This would complicate politics, possibly in a good way, though it would increase the likelihood of populist “flair-up” issues taking a disproportionate amount of Parliamentary time.

A new less confrontational chamber for Parliament
Arguably British politics stuck in an unproductive tribal shouting match and the present chamber encourages that. Perhaps a post-class  and post-ideological needs a less confrontational chamber to express and allow an new consensualism to emerge. It might be even more boring to too may people, though.

Elections to the House of Lords
It is hard to see how to avoid making this into a new vehicle for party power, or for show-off independents. It is easy to imagine more imaginative selection processes, free of party power, to find talented, experienced people for the revising chamber.

(2) Some shakers and movers on the reform of Parliament

The time has come for Spectator readers to save the constitution from politicians
Fraser Nelson
3 June 2009
(with PoliticsHome)

Voter recall of MPs
MPs reselection by constituents (every 4 years or whatever)
Office for Budget responsibility (being considered by David Cameron)
Annual departmental justification of spending
Larger MP salaries, maybe with no expenses
Whether the existing parliament ought to frame reform
PM to be directly elected
Some/all ministers appointed from outside parliament
Smaller parliament

The real cure for Britain’s political malaise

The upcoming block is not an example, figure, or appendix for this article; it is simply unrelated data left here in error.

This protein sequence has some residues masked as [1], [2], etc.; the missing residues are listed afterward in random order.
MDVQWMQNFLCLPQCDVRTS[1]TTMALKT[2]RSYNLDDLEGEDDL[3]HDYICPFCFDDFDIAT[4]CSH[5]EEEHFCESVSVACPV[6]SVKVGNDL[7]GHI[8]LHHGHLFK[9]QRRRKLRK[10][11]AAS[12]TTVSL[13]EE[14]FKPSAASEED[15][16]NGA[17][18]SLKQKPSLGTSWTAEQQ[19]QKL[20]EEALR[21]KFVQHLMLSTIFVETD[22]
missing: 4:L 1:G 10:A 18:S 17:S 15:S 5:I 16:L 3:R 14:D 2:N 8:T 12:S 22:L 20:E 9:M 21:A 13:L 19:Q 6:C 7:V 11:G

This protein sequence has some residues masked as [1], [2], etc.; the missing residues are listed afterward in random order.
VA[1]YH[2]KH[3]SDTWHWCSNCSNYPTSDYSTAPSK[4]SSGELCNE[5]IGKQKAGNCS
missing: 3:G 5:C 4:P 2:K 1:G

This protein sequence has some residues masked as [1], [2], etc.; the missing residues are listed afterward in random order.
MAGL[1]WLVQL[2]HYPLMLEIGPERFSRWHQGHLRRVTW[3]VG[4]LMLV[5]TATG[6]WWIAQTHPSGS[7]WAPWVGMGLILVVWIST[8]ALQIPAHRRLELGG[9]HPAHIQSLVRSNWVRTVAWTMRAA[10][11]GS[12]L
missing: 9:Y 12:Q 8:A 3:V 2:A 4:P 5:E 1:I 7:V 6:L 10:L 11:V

Philip Stephens
Financial Times
2 June 2009

Gordon Brown considering voting reform
David Cameron wants “Massive, sweeping, radical redistribution of power change”
DC “thinks about” fixed term Parliaments
DC considers constituency recall of MPs
Stephens on decentralising: “They would prefer to strangle local democracy than risk their own popularity.”
Local business taxes to increase local democracy

David Cameron leads Alan Johnson in the new battle to be the boldest reformer

James Forsyth
30 May 2009

How DC has a very radical reform rhetoric and less solid actual plans
Brown’s John Smith Memorial lecture, 1996: “New Labour wants to give power to the people”
Brown began premiership “proposing changes that will transfer power from the Prime Minister and the executive”
DC to Power Inquiry, May 2006: Power has gone to bureaucrats in Brussuels, judges and
Cameron’s “speech on Tuesday” proposed “Citizen’s Intitative” and a 5 percent trigger for referendum
Proposed transfer of power “from Brussels to Britain; from judges to the people; from bureaucracy to democracy.”

This is a constitutional crisis. Dave dare not blow it
Fraser Nelson
16 May 2009

Hansard Society say: Only 19 percent say Parliament is working for me
20,000 voters or 0.05 percent of voters hold power, an insider remarks: “It’s the swing voters in swing seats who decide the balance of power. We have computers to work out where they live. We can love bomb them.”

Why we need separation of powers
Andrew Turnbull
(Former cabinet secretary and head of the Home Civil Service)
Financial Times
2 June 2009

“Vernon Bogdanor’s important new book, The New British Constitution
“More radically, we could follow French practice, which requires any deputy appointed to the government to stand down from the National Assembly. Or we could adopt the German/Swedish model of politically appointed, but non-elected, ministers.

“The Commons does not control which committees are established, who chairs them, who can table legislation and how time is allocated. All this is controlled by the government through the Whips office.”

The Plan by Daniel Hannan and Carswell:


The Power Inquiry
chaired by Helena Kennedy

(Conservative) Democracy Taskforce, chaired by Ken Clarke
(A summary)
by Hélène Mulholland
The Guardian
14 January 2008